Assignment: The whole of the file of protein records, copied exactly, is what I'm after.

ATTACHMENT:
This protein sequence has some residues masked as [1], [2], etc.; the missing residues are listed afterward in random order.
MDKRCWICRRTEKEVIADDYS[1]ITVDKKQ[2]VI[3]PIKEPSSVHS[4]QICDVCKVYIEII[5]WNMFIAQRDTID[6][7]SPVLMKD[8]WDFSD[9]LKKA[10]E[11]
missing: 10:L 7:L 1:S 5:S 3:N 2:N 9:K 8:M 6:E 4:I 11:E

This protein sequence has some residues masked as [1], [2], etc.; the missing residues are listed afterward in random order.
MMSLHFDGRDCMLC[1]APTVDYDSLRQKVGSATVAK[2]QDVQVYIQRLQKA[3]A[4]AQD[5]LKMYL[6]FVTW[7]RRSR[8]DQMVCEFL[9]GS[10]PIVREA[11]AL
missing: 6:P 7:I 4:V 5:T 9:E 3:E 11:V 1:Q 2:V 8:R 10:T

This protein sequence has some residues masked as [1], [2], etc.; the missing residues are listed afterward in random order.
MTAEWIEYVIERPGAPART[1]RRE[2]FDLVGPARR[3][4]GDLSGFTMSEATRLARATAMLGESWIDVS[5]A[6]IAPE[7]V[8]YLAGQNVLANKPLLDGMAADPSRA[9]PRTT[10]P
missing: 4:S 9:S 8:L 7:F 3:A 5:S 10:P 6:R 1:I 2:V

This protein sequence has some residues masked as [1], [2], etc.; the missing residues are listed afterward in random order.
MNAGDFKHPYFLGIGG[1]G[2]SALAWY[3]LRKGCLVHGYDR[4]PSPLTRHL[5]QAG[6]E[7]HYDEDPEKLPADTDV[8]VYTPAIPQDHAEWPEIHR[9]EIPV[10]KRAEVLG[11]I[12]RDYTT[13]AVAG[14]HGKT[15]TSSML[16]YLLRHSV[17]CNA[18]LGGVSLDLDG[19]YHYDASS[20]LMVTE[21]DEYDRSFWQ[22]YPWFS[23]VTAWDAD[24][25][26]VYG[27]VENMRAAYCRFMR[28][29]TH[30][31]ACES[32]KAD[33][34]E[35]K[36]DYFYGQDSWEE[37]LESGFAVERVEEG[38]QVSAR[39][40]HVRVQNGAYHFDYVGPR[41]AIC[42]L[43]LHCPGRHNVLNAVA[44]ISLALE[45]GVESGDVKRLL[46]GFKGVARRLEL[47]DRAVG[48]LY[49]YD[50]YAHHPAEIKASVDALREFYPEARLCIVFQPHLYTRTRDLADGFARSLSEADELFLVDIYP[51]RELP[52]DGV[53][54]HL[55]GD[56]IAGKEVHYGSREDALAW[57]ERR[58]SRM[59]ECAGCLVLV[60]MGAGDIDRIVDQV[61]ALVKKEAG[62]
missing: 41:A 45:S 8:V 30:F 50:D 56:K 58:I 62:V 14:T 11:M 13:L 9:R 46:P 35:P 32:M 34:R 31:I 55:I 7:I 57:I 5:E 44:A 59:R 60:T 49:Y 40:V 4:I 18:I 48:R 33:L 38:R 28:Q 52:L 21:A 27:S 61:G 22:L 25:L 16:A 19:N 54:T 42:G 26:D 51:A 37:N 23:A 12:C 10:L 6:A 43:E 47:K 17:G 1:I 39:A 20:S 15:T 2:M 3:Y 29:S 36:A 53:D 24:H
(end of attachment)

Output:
This protein sequence has some residues masked as [1], [2], etc.; the missing residues are listed afterward in random order.
MDKRCWICRRTEKEVIADDYS[1]ITVDKKQ[2]VI[3]PIKEPSSVHS[4]QICDVCKVYIEII[5]WNMFIAQRDTID[6][7]SPVLMKD[8]WDFSD[9]LKKA[10]E[11]
missing: 10:L 7:L 1:S 5:S 3:N 2:N 9:K 8:M 6:E 4:I 11:E

This protein sequence has some residues masked as [1], [2], etc.; the missing residues are listed afterward in random order.
MMSLHFDGRDCMLC[1]APTVDYDSLRQKVGSATVAK[2]QDVQVYIQRLQKA[3]A[4]AQD[5]LKMYL[6]FVTW[7]RRSR[8]DQMVCEFL[9]GS[10]PIVREA[11]AL
missing: 6:P 7:I 4:V 5:T 9:E 3:E 11:V 1:Q 2:V 8:R 10:T

This protein sequence has some residues masked as [1], [2], etc.; the missing residues are listed afterward in random order.
MTAEWIEYVIERPGAPART[1]RRE[2]FDLVGPARR[3][4]GDLSGFTMSEATRLARATAMLGESWIDVS[5]A[6]IAPE[7]V[8]YLAGQNVLANKPLLDGMAADPSRA[9]PRTT[10]P
missing: 4:S 9:S 8:L 7:F 3:A 5:S 10:P 6:R 1:I 2:V

This protein sequence has some residues masked as [1], [2], etc.; the missing residues are listed afterward in random order.
MNAGDFKHPYFLGIGG[1]G[2]SALAWY[3]LRKGCLVHGYDR[4]PSPLTRHL[5]QAG[6]E[7]HYDEDPEKLPADTDV[8]VYTPAIPQDHAEWPEIHR[9]EIPV[10]KRAEVLG[11]I[12]RDYTT[13]AVAG[14]HGKT[15]TSSML[16]YLLRHSV[17]CNA[18]LGGVSLDLDG[19]YHYDASS[20]LMVTE[21]DEYDRSFWQ[22]YPWFS[23]VTAWDAD[24][25][26]VYG[27]VENMRAAYCRFMR[28][29]TH[30][31]ACES[32]KAD[33][34]E[35]K[36]DYFYGQDSWEE[37]LESGFAVERVEEG[38]QVSAR[39][40]HVRVQNGAYHFDYVGPR[41]AIC[42]L[43]LHCPGRHNVLNAVA[44]ISLALE[45]GVESGDVKRLL[46]GFKGVARRLEL[47]DRAVG[48]LY[49]YD[50]YAHHPAEIKASVDALREFYPEARLCIVFQPHLYTRTRDLADGFARSLSEADELFLVDIYP[51]RELP[52]DGV[53][54]HL[55]GD[56]IAGKEVHYGSREDALAW[57]ERR[58]SRM[59]ECAGCLVLV[60]MGAGDIDRIVDQV[61]ALVKKEAG[62]
missing: 41:A 45:S 8:V 30:F 50:D 56:K 58:I 62:V 14:T 11:M 13:L 9:R 46:P 35:P 32:M 34:R 31:I 55:I 7:I 57:I 5:E 44:A 59:R 60:T 49:Y 40:V 4:I 18:I 48:R 33:L 38:R 28:Q 52:L 21:A 27:S 61:G 22:L 25:L 16:A 19:N 54:T 42:G 26:D 51:A 37:N 23:A 12:C 10:L 6:A 43:E 47:K 17:G 1:I 39:A 20:S 15:T 2:M 3:Y 29:S 36:A 53:D 24:H